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Watching the weather
Watching the weather

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1.2 Weather observations

There is a lot more to taking useful meteorological data than simply reading a handy thermometer. For a start, the measurement instruments must be 'calibrated' and they should be used in specified ways. Calibration is performed to try to ensure that each meteorological variable is measured in a consistent way at every surface site; this is required because weather observations at many sites are needed to feed into a forecast model and to build up a weather chart. These observations are all made using different instruments, which were built at different times and possibly originate from different manufacturers. If one instrument consistently measures a higher or lower reading than others, then false features will be introduced into the record. A similar concern applies when instruments at the same site are replaced: the new instrument should be calibrated against the old, or at least any differences in calibration should be well understood and documented, for the historical weather record to be reliable. Good scientific practice is essential.

As you can probably imagine, there are manuals and handbooks that set out procedures that must be followed as part of a quality assurance approach to gathering meteorological data. This is to eliminate differences in the way that instruments are sited or are read by observers in different regions. For example, thermometers and other instruments should be sited in a ventilated, white box, placed 1.25 m above the ground with a north-facing door in the Northern Hemisphere. This is known as a 'Stevenson Screen' (named after the civil engineer Thomas Stevenson, father of the famous author Robert Louis Stevenson). Recordings should be made at the same time each day and preferably synchronised with other readings around the world.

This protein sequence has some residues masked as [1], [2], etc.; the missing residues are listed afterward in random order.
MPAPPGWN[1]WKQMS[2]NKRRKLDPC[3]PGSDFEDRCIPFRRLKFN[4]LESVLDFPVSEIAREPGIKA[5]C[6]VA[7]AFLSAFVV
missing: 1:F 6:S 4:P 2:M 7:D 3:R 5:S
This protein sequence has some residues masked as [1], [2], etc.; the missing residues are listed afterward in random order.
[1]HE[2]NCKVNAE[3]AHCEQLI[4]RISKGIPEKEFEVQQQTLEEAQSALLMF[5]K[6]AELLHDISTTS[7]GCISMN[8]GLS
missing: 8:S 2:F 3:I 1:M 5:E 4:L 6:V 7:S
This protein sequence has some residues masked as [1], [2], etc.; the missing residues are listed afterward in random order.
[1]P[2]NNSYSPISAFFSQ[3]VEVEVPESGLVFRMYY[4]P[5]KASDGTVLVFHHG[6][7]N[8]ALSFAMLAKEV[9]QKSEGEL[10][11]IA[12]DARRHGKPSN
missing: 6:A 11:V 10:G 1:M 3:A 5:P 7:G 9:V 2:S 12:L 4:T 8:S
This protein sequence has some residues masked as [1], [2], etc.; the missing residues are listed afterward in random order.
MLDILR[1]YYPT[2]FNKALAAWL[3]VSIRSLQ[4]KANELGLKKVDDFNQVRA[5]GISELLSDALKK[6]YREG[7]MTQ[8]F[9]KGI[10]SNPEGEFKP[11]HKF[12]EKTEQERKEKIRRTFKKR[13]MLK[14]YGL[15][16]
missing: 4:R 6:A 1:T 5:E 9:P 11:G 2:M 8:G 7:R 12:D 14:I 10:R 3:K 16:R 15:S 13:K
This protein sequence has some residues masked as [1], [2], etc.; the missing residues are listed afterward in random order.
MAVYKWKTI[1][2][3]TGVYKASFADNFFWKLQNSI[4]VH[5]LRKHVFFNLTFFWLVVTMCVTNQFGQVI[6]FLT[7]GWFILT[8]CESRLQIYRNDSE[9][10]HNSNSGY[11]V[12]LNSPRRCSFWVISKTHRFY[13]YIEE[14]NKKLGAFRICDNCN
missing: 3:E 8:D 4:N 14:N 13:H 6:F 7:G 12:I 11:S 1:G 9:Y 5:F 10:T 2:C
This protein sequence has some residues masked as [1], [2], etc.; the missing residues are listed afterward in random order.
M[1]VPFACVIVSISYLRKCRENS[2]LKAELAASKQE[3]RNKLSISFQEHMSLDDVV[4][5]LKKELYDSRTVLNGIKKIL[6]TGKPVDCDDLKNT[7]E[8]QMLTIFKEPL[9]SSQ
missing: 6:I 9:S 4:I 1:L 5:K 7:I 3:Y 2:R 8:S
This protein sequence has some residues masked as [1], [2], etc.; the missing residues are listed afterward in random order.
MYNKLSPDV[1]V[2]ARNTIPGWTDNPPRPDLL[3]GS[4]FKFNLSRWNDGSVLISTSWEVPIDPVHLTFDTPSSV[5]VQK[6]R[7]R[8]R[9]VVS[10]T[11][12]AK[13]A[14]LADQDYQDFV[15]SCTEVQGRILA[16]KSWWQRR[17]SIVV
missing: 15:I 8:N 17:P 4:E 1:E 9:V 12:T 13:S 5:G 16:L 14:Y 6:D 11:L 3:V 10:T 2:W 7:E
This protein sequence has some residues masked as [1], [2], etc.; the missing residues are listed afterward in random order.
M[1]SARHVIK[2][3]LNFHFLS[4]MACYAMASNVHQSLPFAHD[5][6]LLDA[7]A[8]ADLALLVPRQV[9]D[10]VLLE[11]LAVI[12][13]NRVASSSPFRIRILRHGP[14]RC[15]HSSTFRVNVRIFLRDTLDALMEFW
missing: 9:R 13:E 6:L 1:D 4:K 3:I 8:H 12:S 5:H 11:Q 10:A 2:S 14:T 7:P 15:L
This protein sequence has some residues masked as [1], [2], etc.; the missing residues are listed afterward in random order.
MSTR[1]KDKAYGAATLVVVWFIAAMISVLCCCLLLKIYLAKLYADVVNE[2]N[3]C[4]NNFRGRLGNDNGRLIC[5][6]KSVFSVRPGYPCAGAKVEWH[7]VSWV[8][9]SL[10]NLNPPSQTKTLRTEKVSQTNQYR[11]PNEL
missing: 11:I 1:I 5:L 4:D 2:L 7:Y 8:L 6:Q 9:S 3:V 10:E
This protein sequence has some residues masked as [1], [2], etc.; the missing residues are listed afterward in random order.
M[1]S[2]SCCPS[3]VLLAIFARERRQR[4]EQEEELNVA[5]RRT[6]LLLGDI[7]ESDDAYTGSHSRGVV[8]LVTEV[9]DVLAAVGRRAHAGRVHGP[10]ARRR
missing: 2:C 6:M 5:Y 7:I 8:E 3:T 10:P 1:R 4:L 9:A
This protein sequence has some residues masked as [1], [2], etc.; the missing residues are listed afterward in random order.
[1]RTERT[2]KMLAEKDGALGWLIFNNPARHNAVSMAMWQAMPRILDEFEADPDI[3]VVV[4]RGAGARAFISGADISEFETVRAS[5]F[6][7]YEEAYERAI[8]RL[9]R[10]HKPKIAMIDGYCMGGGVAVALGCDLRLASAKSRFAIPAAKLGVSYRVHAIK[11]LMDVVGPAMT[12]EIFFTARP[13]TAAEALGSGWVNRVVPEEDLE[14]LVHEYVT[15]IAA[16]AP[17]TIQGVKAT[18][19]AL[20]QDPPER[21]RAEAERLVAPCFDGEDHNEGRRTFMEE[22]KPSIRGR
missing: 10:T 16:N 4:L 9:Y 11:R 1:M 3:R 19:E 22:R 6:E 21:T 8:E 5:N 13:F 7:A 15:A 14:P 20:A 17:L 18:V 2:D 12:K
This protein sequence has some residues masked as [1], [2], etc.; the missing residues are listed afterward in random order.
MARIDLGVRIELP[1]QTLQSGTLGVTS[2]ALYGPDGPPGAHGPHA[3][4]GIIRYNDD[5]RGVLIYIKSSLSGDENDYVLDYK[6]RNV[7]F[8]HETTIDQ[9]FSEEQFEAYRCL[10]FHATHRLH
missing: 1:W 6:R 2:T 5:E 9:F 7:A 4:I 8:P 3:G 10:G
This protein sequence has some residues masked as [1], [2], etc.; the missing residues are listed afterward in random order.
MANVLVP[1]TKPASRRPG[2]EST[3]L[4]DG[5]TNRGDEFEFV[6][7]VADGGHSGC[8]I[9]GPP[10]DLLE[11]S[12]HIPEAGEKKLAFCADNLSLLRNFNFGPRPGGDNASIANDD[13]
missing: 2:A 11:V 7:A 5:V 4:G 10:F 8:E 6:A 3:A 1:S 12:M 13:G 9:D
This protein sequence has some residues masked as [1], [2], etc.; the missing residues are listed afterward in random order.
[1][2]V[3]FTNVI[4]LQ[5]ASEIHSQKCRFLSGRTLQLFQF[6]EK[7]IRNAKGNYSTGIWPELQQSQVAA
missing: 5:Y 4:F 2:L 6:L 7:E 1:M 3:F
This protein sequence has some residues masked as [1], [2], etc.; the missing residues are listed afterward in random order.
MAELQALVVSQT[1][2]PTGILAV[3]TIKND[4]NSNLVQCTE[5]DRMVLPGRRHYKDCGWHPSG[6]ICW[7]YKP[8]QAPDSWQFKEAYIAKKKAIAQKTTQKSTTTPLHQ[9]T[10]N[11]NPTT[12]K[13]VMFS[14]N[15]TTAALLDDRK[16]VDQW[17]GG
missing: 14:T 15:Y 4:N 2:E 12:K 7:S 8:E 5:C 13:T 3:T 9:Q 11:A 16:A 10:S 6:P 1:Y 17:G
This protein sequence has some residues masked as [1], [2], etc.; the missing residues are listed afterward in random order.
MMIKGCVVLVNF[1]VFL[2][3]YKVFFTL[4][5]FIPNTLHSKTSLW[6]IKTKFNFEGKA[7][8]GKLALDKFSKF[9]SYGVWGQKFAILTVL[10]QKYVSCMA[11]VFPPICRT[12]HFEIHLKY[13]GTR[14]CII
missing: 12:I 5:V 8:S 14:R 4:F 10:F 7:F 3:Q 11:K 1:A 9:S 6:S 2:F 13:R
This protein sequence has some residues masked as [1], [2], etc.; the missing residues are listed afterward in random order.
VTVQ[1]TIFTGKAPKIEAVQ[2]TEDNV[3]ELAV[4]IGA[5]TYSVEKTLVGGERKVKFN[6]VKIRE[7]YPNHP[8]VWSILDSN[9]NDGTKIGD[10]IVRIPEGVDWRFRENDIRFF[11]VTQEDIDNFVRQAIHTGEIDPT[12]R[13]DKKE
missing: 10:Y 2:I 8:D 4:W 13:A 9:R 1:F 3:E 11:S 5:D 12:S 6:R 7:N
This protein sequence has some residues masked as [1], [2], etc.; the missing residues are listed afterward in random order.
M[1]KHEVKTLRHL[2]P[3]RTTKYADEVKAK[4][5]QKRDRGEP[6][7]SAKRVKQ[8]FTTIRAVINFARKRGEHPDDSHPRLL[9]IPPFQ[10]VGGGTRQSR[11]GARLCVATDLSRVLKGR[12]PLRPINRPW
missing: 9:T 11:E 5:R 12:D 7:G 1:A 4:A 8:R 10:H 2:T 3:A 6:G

For the purpose of synchronising events around the globe, some line of longitude has to be defined as a reference for time zones. For historical reasons this was established as a line of longitude passing through a marker fixed to the ground at Greenwich in London. This line is specified as longitude zero degrees and is sometimes called the Greenwich (or Prime) Meridian. By international agreement, time on the Earth was then set relative to a 'noon' or 'midday' as seen from the Greenwich Meridian. This defined 1200 hours 'Greenwich Mean Time' (GMT). From places lying to the east of Greenwich the Sun will be seen to pass its highest point earlier than 1200 hours GMT, which is why progressively earlier time zones are encountered when travelling eastwards. Conversely, places to the west of Greenwich experience the Sun at its highest at progressively later times with increasing longitude. Coordinated Universal Time (abbreviated as UTC) is a timescale that is nowadays defined by the use of highly precise atomic clocks, but is equivalent to GMT for most practical purposes. UTC is the scale used by meteorologists.

The main internationally accepted times for weather observations are 0000 UTC (i.e. midnight) and at six-hourly intervals thereafter, but data are often also taken at several intermediate times, and hourly at many stations.